Manhattan’s great builders are also its most fearsome destroyers.
Gary Barnett’s Extell Development filed a whopping 18 demolition permits between Jan. 1, 2014 and Sept. 30, 2015, twice as many as the next most prolific filer, Icon Realty Management, according to an analysis of Department of Buildings filings for Manhattan projects by The Real Deal.
All together, Extell has looked to bring down buildings with over 235,000 square feet of space, the filings show. Still, the single largest demolition permit filed in the period – for 425 Park Avenue in Midtown – gave L&L Holding the right to demolish nearly 585,000 square feet of floor space, more than all of Extell’s permits combined.
Most Demolition Permits Filed
|Rank||Firm||No. of permits||Sum of Gross Square Footage|
|2||Icon Realty Management||9||70,114|
|6||SL Green Realty||7||720,231|
|9||World Wide Group||6||112,413|
|10 (tie)||Anbau Enterprises||5||56,452|
|10 (tie)||Ian Schrager Company||5||3,6735|
|10 (tie)||Riese Organization||5||44,098|
|10 (tie)||Toll Brothers||5||173,945|
A grand total of 369 demolition permits were filed in Manhattan during the period, with developers looking to knock down a combined 7.8 milli0n square feet of space.
Extell’s largest permit was for 66,000 square feet at 142 West 24th Street in Chelsea, one of the properties in the 14-building Ring portfolio that it purchased in 2014. Barnett’s firm is reported to be planning a hotel at the address, though no building permits have been filed.
But the secret to Extell’s high total is that many of the permits the developer filed were for rows of adjacent buildings. Two sites — 1681-1693 Third Avenue on the Upper East Side and 500-524 East 14th Street in the East Village — accounted for 15 of Extell’s 18 permits. The East Village site will become a 240,000 square foot residential complex, with retail at the base. The Upper East Side site is slated to become a 203,000-square-foot residential building.
Terrence Lowenberg and Todd Cohen’s Icon Realty’s nine permits also included many adjacent buildings. Six of the company’s permits pertained to a site at 1538-1546 Second Avenue on the Upper East Side, and two more were for properties just up the street at 1562-1564 Second Avenue. No permit applications have been filed yet for the first site. A 14-story luxury residential building is planned for the second, northern site.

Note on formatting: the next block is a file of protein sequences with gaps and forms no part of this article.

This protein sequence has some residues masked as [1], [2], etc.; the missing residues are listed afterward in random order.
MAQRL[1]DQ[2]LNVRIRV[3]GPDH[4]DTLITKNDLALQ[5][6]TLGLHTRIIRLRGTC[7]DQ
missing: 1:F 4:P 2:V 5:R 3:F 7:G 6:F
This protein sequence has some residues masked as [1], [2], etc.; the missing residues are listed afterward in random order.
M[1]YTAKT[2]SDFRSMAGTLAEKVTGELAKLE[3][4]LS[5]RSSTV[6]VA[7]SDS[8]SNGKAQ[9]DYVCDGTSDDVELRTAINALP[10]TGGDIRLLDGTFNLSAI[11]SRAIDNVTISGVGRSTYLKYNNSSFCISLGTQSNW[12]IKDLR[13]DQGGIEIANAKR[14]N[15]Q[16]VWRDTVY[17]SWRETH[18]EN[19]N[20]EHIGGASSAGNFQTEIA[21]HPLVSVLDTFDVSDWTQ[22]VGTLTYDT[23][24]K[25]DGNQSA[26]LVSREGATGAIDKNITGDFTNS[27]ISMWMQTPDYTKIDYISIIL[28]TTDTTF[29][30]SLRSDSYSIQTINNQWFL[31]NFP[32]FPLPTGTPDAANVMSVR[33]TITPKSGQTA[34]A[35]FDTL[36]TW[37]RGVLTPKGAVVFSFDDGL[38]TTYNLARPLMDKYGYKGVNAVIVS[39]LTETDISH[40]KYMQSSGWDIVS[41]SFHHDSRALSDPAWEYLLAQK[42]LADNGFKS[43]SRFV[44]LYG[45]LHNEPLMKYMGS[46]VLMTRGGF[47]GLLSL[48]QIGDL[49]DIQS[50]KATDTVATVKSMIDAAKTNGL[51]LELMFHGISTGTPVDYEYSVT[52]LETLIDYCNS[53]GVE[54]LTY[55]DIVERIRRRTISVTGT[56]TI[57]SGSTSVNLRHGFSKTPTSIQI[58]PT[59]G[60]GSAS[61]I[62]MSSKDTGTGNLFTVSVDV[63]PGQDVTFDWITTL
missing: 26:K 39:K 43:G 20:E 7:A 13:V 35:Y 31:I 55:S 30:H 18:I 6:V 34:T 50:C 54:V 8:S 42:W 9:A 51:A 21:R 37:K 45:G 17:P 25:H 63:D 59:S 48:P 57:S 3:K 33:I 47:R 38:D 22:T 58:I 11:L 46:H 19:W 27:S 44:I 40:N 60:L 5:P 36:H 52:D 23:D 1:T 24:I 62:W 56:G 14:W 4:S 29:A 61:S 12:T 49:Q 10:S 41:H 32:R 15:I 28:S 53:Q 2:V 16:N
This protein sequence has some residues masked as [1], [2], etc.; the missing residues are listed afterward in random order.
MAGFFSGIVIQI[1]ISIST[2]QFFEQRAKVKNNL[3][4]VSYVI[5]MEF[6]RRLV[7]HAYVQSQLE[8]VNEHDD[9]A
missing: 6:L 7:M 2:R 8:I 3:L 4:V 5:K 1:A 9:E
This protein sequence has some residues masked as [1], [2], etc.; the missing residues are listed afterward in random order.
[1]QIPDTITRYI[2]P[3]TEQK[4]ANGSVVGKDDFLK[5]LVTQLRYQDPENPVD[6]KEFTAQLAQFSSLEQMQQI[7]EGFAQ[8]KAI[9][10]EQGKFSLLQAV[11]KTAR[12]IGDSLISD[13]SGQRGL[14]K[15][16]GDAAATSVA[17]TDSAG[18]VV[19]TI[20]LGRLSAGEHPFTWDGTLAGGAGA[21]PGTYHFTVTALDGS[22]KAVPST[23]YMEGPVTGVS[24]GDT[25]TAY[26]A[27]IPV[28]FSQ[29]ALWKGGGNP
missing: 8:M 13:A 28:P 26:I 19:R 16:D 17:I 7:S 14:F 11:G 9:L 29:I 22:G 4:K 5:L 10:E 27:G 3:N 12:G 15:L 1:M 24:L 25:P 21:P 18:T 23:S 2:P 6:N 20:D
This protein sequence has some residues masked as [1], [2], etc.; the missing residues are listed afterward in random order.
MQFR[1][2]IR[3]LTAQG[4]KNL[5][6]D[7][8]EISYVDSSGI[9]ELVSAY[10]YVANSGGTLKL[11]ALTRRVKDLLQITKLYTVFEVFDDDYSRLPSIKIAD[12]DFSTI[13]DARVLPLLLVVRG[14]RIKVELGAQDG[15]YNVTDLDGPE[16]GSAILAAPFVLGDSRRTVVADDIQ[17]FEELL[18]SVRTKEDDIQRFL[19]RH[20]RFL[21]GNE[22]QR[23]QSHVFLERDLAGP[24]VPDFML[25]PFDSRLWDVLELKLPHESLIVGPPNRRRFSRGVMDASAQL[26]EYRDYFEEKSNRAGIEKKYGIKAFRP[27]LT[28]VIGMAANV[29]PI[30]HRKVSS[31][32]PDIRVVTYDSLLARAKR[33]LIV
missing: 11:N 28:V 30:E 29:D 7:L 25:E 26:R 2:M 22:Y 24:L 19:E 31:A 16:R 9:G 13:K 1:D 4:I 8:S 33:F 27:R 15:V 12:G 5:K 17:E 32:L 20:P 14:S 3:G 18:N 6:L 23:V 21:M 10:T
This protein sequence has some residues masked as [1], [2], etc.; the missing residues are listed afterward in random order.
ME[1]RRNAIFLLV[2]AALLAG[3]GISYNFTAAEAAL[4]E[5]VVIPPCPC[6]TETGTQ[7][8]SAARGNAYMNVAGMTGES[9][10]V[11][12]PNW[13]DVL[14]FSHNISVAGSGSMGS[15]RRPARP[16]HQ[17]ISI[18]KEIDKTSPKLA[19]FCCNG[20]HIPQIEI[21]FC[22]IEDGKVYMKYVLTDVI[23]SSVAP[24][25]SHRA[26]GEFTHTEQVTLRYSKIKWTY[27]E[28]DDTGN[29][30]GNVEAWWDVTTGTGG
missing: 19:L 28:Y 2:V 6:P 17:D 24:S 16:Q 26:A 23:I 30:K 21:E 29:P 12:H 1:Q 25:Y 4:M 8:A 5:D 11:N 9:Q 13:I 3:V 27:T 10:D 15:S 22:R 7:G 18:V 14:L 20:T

The Chetrit Group was the next greatest demolisher, with eight permits filed during the period. SL Green Realty, the Related Companies and the city’s Housing and Preservation Department each filed seven demolition permits.
Largest Demolition Permits Filed
|Rank||Gross Square Footage||Pre-Filing Date||Address||Firm|
|1||584,750||11/3/14||425 Park Avenue||L&L Holding|
|2||417,679||3/12/15||317 Madison Avenue||SL Green Realty|
|3||246,106||12/19/14||74 Trinity Place||Trinity Real Estate|
|4||228,535||5/19/14||1 Main Street||NYCEDC|
|5||202,576||7/22/14||214 East 44th Street||BLDG Management|
|6||162,307||8/27/14||520 West 41st Street||Silverstein Properties|
|7||160,482||3/12/15||51 East 42nd Street||SL Green Realty|
|8||150,000||5/28/14||525 West 52nd Street||Taconic Investment Partners|
|9||145,525||6/30/14||101 Murray Street||Fisher Brothers|
|10||139,761||6/11/15||1865 Broadway||AvalonBay Communities|
Ranked in terms of square footage, though, the list looks quite different. L&L’s 425 Park Avenue site – slated to become a 42-story, 650,000-square-foot Norman Foster-designed office tower – is just the beginning.
SL Green filed permits in March to demolish a 22-story, 418,000-square-foot office building at 317 Madison Avenue, part of the developer’s One Vanderbilt project. A collapsed wall at the site injured two workers this summer.
The third largest permit was for Trinity Real Estate’s 74 Trinity Place in the Financial District, where a 25-story, 300,000-square-foot residential and office tower is set to rise.
The New York City Economic Development Corporation’s 1 Main Street Street site, BLDG Management’s 213 East 44th Street and Silverstein Properties’ 520 West 41st Street also placed highly.